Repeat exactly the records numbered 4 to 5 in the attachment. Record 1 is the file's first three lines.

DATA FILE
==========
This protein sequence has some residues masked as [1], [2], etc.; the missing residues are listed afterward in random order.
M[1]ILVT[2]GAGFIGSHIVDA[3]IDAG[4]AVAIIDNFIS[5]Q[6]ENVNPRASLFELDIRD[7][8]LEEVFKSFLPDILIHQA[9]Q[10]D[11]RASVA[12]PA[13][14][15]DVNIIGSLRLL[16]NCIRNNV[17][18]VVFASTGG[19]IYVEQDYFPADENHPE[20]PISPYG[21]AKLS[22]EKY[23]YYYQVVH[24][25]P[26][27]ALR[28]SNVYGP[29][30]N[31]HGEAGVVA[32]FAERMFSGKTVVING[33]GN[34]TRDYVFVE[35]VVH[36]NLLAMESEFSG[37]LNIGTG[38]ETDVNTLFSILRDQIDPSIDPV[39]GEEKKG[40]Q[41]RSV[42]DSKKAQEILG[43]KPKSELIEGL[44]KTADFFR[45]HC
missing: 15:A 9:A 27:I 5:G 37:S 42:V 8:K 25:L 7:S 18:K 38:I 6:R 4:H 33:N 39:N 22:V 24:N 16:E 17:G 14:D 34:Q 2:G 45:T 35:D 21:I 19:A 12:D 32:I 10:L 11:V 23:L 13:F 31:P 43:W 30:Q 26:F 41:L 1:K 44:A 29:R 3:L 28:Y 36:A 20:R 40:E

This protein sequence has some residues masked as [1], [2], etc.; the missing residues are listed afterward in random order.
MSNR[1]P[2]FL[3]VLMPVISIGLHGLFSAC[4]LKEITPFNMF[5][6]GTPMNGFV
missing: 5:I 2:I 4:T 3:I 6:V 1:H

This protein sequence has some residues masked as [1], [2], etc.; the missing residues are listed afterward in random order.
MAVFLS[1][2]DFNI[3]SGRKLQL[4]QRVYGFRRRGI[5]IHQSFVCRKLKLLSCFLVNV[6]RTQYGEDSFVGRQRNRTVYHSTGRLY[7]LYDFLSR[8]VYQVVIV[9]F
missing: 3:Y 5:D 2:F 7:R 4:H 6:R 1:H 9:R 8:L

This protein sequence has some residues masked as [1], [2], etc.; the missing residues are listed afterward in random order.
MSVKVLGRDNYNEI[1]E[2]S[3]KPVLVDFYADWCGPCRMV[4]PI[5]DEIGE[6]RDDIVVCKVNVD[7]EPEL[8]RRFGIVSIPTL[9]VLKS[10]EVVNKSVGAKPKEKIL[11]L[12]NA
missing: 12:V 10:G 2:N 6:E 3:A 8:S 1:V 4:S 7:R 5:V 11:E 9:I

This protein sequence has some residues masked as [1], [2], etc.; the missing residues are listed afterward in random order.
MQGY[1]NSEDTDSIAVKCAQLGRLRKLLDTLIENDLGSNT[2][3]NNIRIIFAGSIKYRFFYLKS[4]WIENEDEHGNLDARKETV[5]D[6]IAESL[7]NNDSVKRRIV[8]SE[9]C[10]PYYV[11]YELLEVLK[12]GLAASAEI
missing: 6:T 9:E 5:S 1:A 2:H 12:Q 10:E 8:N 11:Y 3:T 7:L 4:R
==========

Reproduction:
This protein sequence has some residues masked as [1], [2], etc.; the missing residues are listed afterward in random order.
MSVKVLGRDNYNEI[1]E[2]S[3]KPVLVDFYADWCGPCRMV[4]PI[5]DEIGE[6]RDDIVVCKVNVD[7]EPEL[8]RRFGIVSIPTL[9]VLKS[10]EVVNKSVGAKPKEKIL[11]L[12]NA
missing: 12:V 10:G 2:N 6:E 3:A 8:S 1:V 4:S 7:R 5:V 11:E 9:I

This protein sequence has some residues masked as [1], [2], etc.; the missing residues are listed afterward in random order.
MQGY[1]NSEDTDSIAVKCAQLGRLRKLLDTLIENDLGSNT[2][3]NNIRIIFAGSIKYRFFYLKS[4]WIENEDEHGNLDARKETV[5]D[6]IAESL[7]NNDSVKRRIV[8]SE[9]C[10]PYYV[11]YELLEVLK[12]GLAASAEI
missing: 6:T 9:E 5:S 1:A 2:H 12:Q 10:E 8:N 11:Y 3:T 7:L 4:R